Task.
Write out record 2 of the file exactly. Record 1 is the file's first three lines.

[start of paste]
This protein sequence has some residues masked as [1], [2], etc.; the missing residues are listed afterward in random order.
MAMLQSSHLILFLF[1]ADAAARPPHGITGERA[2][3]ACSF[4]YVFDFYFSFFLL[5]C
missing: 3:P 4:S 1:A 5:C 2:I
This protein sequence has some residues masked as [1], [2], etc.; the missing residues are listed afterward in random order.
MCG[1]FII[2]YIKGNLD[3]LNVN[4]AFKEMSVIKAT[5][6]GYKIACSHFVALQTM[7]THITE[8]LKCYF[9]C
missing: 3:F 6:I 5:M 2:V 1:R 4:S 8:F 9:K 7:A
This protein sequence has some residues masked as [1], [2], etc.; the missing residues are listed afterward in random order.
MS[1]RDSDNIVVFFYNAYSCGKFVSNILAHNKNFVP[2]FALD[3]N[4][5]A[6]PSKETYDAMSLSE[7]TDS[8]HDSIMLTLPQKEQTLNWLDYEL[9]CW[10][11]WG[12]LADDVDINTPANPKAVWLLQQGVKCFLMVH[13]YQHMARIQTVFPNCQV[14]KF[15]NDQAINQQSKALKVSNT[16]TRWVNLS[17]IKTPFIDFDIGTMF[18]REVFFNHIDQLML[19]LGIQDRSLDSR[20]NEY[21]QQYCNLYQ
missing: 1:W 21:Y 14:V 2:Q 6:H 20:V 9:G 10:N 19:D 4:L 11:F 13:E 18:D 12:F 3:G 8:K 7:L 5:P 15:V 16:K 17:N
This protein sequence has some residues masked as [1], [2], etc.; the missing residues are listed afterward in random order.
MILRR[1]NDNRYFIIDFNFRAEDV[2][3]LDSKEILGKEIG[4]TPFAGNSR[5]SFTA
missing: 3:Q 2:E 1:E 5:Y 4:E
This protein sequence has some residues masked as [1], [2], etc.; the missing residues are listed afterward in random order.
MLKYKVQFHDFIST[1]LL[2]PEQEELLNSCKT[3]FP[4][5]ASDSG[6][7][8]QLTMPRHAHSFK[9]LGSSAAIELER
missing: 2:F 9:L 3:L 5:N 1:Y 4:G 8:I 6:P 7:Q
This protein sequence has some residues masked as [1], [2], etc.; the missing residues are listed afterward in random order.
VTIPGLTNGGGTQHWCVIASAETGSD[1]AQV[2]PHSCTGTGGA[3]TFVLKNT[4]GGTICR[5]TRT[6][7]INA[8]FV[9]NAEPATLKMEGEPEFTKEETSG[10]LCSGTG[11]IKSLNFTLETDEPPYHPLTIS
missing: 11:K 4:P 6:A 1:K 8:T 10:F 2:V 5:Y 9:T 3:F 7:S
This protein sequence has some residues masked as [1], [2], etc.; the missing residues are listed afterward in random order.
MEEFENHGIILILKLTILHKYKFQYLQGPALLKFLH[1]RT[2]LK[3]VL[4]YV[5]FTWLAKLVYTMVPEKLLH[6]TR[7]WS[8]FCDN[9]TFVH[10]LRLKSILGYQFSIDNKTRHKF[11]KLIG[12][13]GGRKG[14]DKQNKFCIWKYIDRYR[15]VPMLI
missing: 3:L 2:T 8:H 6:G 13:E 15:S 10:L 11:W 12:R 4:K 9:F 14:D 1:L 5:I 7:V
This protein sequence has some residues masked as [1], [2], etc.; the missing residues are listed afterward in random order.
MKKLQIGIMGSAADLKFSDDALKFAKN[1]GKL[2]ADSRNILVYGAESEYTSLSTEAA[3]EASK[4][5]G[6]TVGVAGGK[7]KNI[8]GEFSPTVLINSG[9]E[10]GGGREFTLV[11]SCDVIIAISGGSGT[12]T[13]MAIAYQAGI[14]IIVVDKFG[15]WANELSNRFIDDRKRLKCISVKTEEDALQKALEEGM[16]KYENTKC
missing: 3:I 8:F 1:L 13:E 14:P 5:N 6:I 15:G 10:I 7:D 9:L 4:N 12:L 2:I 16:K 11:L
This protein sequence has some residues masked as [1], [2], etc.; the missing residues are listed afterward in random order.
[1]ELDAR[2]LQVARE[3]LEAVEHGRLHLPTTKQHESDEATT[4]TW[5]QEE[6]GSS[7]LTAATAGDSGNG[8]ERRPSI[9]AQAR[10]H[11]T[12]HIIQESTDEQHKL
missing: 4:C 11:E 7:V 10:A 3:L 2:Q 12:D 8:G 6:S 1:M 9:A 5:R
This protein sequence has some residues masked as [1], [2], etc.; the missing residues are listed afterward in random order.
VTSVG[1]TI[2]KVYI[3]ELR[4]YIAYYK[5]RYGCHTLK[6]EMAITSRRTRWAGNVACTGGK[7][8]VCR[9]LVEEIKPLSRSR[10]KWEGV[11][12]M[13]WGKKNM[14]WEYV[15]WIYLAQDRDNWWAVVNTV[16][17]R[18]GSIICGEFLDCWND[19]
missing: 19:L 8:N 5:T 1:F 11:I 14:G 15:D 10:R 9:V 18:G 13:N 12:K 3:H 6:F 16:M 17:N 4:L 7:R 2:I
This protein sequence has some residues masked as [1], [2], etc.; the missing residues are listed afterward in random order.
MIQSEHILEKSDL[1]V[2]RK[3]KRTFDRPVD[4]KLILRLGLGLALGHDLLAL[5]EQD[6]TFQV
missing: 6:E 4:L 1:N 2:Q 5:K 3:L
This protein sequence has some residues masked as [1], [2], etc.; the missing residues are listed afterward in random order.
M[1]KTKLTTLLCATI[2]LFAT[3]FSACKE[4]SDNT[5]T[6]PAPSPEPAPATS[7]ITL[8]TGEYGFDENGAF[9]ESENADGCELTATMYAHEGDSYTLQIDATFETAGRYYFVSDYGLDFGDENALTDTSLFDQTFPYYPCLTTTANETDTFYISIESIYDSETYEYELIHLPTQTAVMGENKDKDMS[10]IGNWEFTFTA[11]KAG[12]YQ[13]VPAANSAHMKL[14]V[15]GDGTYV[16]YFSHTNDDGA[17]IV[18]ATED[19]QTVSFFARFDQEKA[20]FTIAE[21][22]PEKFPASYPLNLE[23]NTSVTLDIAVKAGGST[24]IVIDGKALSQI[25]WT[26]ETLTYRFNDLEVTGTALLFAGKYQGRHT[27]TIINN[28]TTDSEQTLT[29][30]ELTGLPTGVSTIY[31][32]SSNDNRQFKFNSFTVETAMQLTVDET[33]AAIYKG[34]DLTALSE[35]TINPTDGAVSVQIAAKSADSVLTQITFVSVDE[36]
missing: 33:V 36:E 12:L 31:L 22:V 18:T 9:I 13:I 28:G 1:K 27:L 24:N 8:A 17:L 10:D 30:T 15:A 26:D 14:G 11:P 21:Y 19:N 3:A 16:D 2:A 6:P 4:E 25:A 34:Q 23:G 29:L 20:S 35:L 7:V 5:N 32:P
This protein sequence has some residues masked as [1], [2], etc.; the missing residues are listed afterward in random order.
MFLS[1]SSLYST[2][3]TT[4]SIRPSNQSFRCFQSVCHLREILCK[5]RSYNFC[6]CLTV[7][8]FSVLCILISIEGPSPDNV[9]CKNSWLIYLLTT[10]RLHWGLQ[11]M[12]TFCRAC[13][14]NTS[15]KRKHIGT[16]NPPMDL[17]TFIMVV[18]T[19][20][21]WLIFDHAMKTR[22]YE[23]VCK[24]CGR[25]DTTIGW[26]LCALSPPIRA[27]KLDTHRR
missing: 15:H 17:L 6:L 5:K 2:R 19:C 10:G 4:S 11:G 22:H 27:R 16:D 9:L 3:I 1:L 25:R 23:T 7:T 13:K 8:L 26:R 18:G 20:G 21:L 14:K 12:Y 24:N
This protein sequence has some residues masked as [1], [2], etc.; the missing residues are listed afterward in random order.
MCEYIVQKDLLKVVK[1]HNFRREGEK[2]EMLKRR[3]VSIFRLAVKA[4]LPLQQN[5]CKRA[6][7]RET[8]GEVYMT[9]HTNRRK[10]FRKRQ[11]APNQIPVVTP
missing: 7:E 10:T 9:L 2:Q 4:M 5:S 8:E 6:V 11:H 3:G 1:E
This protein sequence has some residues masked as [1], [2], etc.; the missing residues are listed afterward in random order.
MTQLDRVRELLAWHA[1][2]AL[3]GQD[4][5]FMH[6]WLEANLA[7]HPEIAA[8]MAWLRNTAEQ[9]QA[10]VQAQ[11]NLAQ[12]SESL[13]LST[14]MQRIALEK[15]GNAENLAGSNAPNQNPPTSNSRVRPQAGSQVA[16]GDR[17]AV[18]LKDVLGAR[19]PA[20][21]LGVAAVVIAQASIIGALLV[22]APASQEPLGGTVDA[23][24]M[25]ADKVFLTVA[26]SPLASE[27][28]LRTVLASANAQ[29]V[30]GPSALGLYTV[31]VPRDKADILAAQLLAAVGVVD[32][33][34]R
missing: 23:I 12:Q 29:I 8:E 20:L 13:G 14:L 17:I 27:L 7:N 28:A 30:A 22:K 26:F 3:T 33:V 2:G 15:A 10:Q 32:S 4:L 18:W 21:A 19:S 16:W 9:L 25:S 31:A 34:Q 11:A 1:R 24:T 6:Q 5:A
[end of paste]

This protein sequence has some residues masked as [1], [2], etc.; the missing residues are listed afterward in random order.
MCG[1]FII[2]YIKGNLD[3]LNVN[4]AFKEMSVIKAT[5][6]GYKIACSHFVALQTM[7]THITE[8]LKCYF[9]C
missing: 3:F 6:I 5:M 2:V 1:R 4:S 8:F 9:K 7:A